Pivot Points: The Orlando Magic's Stars Are Great, but Far from Super

Hadarii JonesSenior Writer INovember 27, 2009

CHARLOTTE, NC - NOVEMBER 10:  Teammates Vince Carter #15 and Dwight Howard #12 of the Orlando Magic smile as they look over at the bench against the Charlotte Bobcats during their game at Time Warner Cable Arena on November 10, 2009 in Charlotte, North Carolina.  (Photo by Streeter Lecka/Getty Images)
Streeter Lecka/Getty Images

Imagine how good the Orlando Magic could be if their core trio of Vince Carter, Dwight Howard, and Rashard Lewis ever capitalized on the enormous potential that their athleticism and skills suggest.

To be fair, all three are great players, but none of them have really touched on what the evolution of their games could be if they actually took the time to hone their craft.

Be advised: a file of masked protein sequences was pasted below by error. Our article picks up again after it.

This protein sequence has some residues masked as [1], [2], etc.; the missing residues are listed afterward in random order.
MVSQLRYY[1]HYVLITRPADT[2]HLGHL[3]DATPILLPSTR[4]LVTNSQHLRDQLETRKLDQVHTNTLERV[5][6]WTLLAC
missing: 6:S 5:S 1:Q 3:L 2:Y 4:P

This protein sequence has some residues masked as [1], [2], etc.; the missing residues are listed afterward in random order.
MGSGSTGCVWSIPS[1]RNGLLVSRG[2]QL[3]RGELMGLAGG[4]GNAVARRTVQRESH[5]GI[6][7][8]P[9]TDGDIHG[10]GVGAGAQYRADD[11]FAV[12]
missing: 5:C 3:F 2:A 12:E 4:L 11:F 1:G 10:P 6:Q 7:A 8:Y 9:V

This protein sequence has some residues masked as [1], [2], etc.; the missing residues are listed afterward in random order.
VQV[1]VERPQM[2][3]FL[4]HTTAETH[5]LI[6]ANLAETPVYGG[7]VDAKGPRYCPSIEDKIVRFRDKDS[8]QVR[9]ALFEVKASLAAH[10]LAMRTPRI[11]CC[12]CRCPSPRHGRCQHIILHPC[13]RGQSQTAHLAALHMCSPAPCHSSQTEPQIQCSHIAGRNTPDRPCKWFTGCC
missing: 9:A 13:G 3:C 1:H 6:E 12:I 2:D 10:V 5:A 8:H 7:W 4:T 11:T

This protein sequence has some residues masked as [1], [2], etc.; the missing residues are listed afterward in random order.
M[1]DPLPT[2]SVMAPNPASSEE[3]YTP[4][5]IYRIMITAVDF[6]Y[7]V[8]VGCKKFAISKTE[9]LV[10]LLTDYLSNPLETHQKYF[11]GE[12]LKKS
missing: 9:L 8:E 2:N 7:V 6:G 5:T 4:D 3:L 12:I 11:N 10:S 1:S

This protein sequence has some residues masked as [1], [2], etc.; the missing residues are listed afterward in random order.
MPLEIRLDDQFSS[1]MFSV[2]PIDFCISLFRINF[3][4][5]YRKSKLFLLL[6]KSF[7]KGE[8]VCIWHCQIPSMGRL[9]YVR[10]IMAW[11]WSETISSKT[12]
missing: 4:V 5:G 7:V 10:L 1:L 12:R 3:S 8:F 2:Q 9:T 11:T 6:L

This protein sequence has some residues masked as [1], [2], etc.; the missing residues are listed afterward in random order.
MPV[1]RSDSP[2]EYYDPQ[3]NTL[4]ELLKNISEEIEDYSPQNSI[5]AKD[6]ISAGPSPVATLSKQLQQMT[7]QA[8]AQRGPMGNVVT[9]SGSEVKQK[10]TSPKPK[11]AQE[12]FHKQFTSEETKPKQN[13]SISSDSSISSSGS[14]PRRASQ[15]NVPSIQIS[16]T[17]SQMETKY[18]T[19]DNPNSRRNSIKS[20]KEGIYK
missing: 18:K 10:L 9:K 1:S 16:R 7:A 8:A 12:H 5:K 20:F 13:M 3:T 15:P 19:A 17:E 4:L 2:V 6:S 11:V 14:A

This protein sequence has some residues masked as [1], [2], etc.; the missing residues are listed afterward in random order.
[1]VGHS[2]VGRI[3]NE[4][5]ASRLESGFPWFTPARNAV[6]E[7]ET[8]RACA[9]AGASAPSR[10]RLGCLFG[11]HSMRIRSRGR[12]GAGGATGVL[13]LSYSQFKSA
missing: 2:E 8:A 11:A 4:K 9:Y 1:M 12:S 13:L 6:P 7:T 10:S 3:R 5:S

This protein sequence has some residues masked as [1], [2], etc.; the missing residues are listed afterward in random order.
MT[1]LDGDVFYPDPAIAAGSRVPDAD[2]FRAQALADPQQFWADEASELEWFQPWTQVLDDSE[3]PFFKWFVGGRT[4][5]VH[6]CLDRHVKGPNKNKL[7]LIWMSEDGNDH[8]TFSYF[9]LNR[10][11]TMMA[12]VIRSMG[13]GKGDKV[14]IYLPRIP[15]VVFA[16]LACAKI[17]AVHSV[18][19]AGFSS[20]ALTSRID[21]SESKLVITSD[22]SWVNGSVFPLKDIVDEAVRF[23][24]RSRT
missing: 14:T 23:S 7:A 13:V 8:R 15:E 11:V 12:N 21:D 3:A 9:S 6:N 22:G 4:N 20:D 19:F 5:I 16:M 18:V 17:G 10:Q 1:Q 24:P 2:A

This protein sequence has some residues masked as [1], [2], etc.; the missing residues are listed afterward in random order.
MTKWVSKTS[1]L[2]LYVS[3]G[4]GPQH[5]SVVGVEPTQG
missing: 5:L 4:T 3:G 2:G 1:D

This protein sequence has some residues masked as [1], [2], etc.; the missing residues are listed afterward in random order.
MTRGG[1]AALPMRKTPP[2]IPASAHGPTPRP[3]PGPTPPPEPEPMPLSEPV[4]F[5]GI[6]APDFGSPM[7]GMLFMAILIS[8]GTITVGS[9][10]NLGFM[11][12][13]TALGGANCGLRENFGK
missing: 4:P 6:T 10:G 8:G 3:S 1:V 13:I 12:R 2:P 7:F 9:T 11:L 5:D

Rashard Lewis, for example, has been basically the same player since he entered the NBA, a great jump-shooter with great size and very limited perimeter skills.

He has maximized his one-dimensional talent into very lucrative contracts, but what if he had above average ball-handling skills to go along with that beautiful jump shot?

What if he had the ability to utilize his 6'10" frame for the purpose of being a great defensive player? It's not out of the realm of possibility because Lewis is a superior athlete.

Imagine if he took the time to learn how to play with his back to the basket in the post? Lewis would potentially be one of the hardest matchups in the NBA if he could consistently float from the perimeter to the paint.